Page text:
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What business owners can learn from elite athletes .

Posted by Melissa Behrend on Sep 26, 2016 8:35:41 PM

Guest Blog.

Tears have been shed at the Olympics, particularly by our young swimmers who, according to the critics, “could have, should have” done better. Pity the swimmers; preparation is vital but so is focus and self-belief.

In an elite field of almost-equals, it is mental and emotional preparation, as much as physical conditioning, that separates those who win from those who come in second. In professional services, like accounting or bookkeeping, everything starts with self-belief. Do you actually believe you’re worth more than you’re charging? Or do you only believe you’re only worth an hourly rate? Following the price set by others is no way to win the race; indeed, in pricing of basic services, it’s a race to the bottom. Pricing is not set by the market; it’s as much about confidence – how you carry yourself and how you come across – as anything else.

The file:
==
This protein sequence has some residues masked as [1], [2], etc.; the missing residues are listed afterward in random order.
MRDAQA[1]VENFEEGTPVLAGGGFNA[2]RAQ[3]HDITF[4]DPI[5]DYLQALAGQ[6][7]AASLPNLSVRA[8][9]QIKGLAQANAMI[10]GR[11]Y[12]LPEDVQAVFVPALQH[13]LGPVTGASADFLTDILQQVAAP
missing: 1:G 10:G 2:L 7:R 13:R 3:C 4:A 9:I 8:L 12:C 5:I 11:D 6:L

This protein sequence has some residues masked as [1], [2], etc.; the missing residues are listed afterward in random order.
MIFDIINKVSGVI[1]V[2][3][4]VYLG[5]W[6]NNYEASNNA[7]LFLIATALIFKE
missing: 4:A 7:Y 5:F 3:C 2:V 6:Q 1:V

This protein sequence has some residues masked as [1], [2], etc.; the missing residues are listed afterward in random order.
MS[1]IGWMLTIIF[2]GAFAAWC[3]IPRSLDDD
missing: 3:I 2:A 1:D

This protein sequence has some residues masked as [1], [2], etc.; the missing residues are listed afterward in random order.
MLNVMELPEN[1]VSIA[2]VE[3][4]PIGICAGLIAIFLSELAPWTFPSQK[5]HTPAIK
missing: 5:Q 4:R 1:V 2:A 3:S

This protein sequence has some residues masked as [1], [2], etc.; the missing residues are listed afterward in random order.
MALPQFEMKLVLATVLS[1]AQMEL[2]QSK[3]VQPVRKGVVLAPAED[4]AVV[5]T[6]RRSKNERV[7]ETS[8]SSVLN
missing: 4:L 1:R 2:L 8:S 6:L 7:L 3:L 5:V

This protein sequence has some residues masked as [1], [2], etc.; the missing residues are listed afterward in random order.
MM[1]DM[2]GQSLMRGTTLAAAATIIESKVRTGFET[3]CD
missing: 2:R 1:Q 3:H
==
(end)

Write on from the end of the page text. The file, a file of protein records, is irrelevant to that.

What business owners can learn from elite athletes

Research on elite athletes shows that most successful athletes differ from less successful ones in the following ways:

  • Increased confidence
  • Greater-self regulation
  • More positive thoughts and images
  • More determination of commitment

Elite sports people (and their trainers/coaches) look at strengths and weaknesses and require a plan. That’s what the women's rugby sevens did and this played a key role in Australia's Olympic victory and the claiming of the World Series crown.

A professional services firm or any service business that does not want to be a second rate business will require a fundamental shift in their approach and processes. It will require that you have a plan to close the gap strategically. And it will require that you assess and adapt your approach to meet the demands of your goals.  Medallists have adjusted their approach to meet the demands of their goals.

In short: gold medal performers have goals that are far higher than the rest.

About the Author.

Morris has a background in finance and business. With many years as stockbroker and investment fund manager, Morris moved on to be a business writer for The Australian featuring stories about start-ups and small business. He is co-founder of the Bookkeepers Hub a membership site for the profession and is CE of RainmakerMedia a publisher of non-fiction and text books for the finance sector.



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